The LA Times was the first newspaper to publish news of an earthquake in the region, thanks to an algorithm designed to write short articles after an earthquake occurs.
The code was written by a journalist and programmer, Ken Schwencke, in a bid to have important information about the quake out to the general public as soon as possible.
The relatively small earthquake, measured at 2.7 on the Richter Scale, was posted on to the LA Times’ website within three minutes of the event occurring.
All the data that was wired from the US Geological Survey was put into the program and put into the article template.
At the end of the article, the digital author is acknowledged with a paragraph stating: “This information comes from the USGS Earthquake Notification Service and this post was created by an algorithm written by the author.”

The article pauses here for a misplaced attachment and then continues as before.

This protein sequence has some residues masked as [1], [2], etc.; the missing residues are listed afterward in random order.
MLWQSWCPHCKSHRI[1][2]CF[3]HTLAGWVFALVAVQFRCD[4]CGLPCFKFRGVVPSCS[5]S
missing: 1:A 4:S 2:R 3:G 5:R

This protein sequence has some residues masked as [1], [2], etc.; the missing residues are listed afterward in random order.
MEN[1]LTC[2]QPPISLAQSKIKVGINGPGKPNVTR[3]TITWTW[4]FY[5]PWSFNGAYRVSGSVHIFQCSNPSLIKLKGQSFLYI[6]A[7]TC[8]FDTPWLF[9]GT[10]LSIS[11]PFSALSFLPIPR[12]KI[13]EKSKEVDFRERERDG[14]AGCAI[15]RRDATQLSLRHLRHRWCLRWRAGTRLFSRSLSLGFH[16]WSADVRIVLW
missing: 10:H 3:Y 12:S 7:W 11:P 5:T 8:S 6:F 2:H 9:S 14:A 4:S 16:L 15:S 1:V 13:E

The growth of ‘robo-journalism’ is expected to continue for the foreseeable future as news outlets compete with one another to be the first breakers of news.
Speaking to Slate magazine, Schwenke, as a journalist himself, doesn’t see his algorithm and others like it as replacing the traditional journalist.
“The way we use it, it’s supplemental. It saves people a lot of time, and for certain types of stories, it gets the information out there in usually about as good a way as anybody else would. The way I see it is, it doesn’t eliminate anybody’s job as much as it makes everybody’s job more interesting.”
Robot journalists image via Shutterstock
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